Editor’s Note: This is the second of a three-part feature story on the history of Bt cotton in India. Part I appeared in Cotton International’s previous print issue (clickto view Part I). The third and final entry will appear in next week’s newsletter. Dr. Kehsav Kranthi is the director of India’s Central Institute for Cotton Research.
While there is a general perception that Bt cotton technology was singularly responsible for the dramatic improvement of cotton fortunes in India, it is pertinent to examine other probable factors that may have contributed to the higher yields.
One of them is imidacloprid, which was used as a seed treatment for protection against sap-sucking insects. Even a naïve student in India would know that none of the vast majority of Bt hybrids would have been able to sustain that onslaught of leaf hopper infestation without seed treated with imidacloprid. Gaucho, as it was known commercially, has been used in India since 2000 and was known to have contributed to at least 25% to 30% yield enhancement in the conventional hybrids, long before Bt cotton was introduced in the country.
Since 2002, every Bt cotton seed has been treated with the highly effective insecticide, imidacloprid. Farmers have also been spraying the chemical on cotton crops to control leaf hoppers. Recently, leaf hoppers were found to have developed resistance to imidacloprid and therefore, crops can be damaged and yields are likely to decline due to sucking pests. The increase in yield may have also been due to other major changes, including the increase in cotton area in Gujarat from 1.5 M ha in 2000 to 2.6 M ha in 2009, increase in hybrid cotton area from 40% to 90%, introduction of six or seven new insecticide molecules for bollworm control and sucking pest management.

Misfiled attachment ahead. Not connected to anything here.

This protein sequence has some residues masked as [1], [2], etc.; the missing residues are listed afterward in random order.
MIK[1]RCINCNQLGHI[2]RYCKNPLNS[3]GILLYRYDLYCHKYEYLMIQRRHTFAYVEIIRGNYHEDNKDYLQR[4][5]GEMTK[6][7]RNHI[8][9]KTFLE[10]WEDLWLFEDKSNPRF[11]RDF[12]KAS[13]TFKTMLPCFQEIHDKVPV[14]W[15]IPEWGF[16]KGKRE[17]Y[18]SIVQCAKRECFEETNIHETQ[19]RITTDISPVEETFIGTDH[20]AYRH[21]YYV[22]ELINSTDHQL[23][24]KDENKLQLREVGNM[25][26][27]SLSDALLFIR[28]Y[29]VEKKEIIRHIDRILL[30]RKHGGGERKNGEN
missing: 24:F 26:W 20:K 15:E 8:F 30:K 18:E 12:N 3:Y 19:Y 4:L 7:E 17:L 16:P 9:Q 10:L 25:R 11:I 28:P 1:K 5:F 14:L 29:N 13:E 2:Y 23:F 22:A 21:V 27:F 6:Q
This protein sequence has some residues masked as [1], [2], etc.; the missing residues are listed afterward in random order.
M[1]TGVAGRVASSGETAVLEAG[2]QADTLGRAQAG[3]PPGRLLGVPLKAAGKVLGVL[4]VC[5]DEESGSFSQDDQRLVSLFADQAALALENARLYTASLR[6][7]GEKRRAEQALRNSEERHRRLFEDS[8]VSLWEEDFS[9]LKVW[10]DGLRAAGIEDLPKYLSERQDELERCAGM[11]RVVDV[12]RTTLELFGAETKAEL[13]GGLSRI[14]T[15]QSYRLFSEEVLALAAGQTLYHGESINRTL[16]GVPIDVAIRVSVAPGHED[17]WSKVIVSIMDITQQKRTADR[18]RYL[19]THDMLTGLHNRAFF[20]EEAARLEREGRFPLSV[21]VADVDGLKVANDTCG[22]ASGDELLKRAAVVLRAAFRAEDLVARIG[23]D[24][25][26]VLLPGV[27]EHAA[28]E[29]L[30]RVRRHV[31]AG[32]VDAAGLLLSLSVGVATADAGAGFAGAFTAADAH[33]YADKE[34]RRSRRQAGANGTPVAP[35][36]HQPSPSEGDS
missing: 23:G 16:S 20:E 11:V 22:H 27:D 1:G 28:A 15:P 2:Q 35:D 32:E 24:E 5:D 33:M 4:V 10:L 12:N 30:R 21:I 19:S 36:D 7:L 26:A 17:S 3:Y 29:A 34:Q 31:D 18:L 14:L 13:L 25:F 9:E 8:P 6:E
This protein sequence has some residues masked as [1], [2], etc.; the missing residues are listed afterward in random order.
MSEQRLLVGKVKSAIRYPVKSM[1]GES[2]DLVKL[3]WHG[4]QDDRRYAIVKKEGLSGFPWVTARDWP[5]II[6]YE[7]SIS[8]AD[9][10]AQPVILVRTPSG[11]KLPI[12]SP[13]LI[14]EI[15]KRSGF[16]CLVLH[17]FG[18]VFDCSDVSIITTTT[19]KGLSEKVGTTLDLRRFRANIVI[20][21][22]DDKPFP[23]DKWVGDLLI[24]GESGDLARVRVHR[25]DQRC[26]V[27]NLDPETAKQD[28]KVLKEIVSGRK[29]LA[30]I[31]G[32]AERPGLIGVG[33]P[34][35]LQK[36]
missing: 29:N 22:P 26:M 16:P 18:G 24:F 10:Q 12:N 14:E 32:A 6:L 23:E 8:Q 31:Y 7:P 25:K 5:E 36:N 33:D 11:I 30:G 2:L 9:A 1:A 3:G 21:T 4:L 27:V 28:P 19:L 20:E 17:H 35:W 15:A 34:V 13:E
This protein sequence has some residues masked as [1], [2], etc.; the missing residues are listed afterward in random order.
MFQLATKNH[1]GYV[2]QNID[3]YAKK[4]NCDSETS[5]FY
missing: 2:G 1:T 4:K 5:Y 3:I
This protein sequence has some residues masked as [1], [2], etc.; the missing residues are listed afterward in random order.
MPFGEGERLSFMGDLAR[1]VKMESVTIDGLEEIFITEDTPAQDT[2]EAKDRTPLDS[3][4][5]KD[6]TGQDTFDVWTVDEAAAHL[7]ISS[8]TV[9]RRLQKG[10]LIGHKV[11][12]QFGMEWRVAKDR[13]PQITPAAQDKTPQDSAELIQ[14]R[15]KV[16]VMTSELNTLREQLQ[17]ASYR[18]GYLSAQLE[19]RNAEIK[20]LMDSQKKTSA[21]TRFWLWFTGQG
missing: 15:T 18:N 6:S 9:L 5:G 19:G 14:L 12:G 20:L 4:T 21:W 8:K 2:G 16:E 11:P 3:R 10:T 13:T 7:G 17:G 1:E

It is important to consider that maximum productivity gains were obtained from the 0.6 million to 0.7 million hectares of new area under cotton in Gujarat, which had the benefits of more than 100,000 newly constructed check dams apart from the highly fertile soils that were under groundnut cultivation for several years before cotton was taken up. New technologies such as pesticides with novel modes of action (imidacloprid, acetamiprid, thiomethoxam, spinosad, novaluron, ememectin benzoate, indoxacarb etc.) were introduced during 2001 and 2002.
Therefore, it is probable that the new pesticides, new hybrids, new micro-irrigation systems, new areas, and Bt-cotton together may have been effectively contributing to the enhanced rate of production and productivity. The role of Bt cotton in effectively protecting the crop from bollworms, especially the American Bollworm, Helicoverpa armigera, cannot be underestimated, but need not be overhyped either.
Currently, the main issue that worries stakeholders is the stagnation of productivity at an average of 500 kg lint per ha for the past seven years. The gains have been stagnant and unaffected by the increase in area of Bt cotton from 5.6% in 2004 to 85% in 2010.
The yield was 463 kg per hectare when the Bt cotton area was 5.6% in 2004 and reached a mere 506 kg per hectare when the area under Bt cotton increased to 9.4 M hectares at 85% of the total 11.1 M hectares.
Other concerns relate to the enhanced problems of sap-sucking insects such as leaf hoppers, aphids, whiteflies and thrips on the vast majority of susceptible Bt hybrids. New pathogens such as “leaf streak virus,” Myrothecium and Ramularia started affecting the new Bt hybrids. Insect populations of mealybugs, miridbugs, gall midges, mosquito bugs and safflower caterpillars, which were hitherto unknown as pests, suddenly emerged as concerns after the introduction of the new Bt-cotton hybrids.
This may have occurred due to the reduction in pesticide usage during the reproductive phase of the crop, which normally would have been used on conventional cotton.
Other factors that may have contributed to the sudden upsurge of these minor insect pests is that there are many Bt-cotton hybrids which are highly susceptible to these pests, apart from being susceptible to leaf reddening and wilt.